In this episode, Mark Mills, Energy & Tech expert at the Manhattan Institute, and I go in-depth about the perils of so-called “green energy.”
Case in point: February’s deadly blackout in Texas.
Texas, with the most wind farms in the country providing 25% of its energy, learned what happens when the weather gets cold and the wind goes away. Just when you need electricity the most, it’s not there.
The National Academy of Sciences has declared the electrical grid the most important invention of the 20th century. But it doesn’t work if it depends on unreliable wind and solar sources.
Reliance on green energy “is a really, really bad idea. With it, we are going to switch America’s energy from domestic production to imports. We’re going to switch America’s energy from liquids and gases which are easy to move and cheap to extract, to energy minerals, which are hard to move and energy-intensive to extract,” according to Mark.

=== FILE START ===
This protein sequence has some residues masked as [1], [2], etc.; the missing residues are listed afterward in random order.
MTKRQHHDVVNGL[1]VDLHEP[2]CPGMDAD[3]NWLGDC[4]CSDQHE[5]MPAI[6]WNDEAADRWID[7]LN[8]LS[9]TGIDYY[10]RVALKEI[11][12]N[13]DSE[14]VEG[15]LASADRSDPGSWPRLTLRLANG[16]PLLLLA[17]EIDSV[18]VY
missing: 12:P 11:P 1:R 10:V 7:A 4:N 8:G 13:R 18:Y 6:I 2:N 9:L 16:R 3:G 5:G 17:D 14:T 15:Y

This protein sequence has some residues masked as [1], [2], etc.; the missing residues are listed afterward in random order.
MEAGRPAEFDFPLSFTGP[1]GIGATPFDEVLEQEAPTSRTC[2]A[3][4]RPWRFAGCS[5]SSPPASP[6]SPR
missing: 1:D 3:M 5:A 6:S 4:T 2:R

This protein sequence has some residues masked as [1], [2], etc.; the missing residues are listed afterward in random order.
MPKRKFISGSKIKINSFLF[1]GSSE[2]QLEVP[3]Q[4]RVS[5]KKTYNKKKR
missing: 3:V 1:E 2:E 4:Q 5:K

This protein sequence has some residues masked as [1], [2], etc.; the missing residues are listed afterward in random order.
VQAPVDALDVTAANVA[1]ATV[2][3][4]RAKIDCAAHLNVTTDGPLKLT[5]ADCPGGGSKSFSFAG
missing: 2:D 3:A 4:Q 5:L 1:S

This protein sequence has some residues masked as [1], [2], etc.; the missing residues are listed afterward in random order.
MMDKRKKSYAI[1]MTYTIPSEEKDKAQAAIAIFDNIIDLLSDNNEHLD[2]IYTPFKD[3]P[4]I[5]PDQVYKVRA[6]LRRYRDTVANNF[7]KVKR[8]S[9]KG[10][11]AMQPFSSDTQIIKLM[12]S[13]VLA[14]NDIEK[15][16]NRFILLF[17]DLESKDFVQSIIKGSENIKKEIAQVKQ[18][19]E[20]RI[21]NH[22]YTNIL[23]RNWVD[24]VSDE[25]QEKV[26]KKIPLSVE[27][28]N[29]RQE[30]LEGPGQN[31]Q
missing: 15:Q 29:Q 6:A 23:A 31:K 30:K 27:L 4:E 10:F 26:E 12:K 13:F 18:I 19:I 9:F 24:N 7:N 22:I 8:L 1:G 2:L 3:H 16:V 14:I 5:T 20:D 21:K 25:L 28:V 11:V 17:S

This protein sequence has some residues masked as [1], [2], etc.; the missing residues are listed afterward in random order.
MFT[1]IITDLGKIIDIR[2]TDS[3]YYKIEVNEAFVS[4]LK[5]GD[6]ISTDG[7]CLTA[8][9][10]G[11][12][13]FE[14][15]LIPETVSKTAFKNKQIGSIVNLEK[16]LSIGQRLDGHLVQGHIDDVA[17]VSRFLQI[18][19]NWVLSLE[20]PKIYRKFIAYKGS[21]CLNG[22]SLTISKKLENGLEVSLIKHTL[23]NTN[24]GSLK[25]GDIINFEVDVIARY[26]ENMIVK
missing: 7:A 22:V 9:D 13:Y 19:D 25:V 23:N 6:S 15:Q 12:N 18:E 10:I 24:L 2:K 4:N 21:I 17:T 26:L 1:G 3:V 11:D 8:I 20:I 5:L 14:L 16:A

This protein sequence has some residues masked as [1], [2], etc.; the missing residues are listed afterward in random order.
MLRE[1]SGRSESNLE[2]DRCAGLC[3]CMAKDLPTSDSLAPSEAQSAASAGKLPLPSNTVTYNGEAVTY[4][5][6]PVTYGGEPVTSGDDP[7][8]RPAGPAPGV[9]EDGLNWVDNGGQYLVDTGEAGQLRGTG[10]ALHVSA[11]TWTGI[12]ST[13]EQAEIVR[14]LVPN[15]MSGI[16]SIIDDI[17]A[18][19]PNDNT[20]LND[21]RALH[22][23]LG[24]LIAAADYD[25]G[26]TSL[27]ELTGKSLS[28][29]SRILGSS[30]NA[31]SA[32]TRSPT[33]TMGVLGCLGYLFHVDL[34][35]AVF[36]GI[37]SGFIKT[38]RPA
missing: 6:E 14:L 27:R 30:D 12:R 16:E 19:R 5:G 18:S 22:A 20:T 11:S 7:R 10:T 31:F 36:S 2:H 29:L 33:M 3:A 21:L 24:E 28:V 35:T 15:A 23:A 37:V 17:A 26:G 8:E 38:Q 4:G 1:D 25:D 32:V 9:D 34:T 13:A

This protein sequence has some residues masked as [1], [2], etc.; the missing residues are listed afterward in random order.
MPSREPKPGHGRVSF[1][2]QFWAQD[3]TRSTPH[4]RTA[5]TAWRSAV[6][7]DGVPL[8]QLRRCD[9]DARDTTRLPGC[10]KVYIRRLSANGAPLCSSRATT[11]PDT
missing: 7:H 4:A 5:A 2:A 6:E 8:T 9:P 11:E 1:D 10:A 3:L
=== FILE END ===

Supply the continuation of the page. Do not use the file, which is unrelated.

“We’re going to switch from a small footprint on the planet to a huge footprint on the planet because the land area required per unit of energy when it’s green, compared to hydrocarbons, goes up tenfold. All bad.”
And of course, China is playing a clever strategic game having cornered the market for critical green energy components.
Mark also clearly explains why nuclear is the smart green energy option, even though most so-called environmentalists oppose it.
If you disagree with any of this, listen to Mark’s fact-based explanations.
If you want to truly understand why depending on green energy is a terrible idea, start here.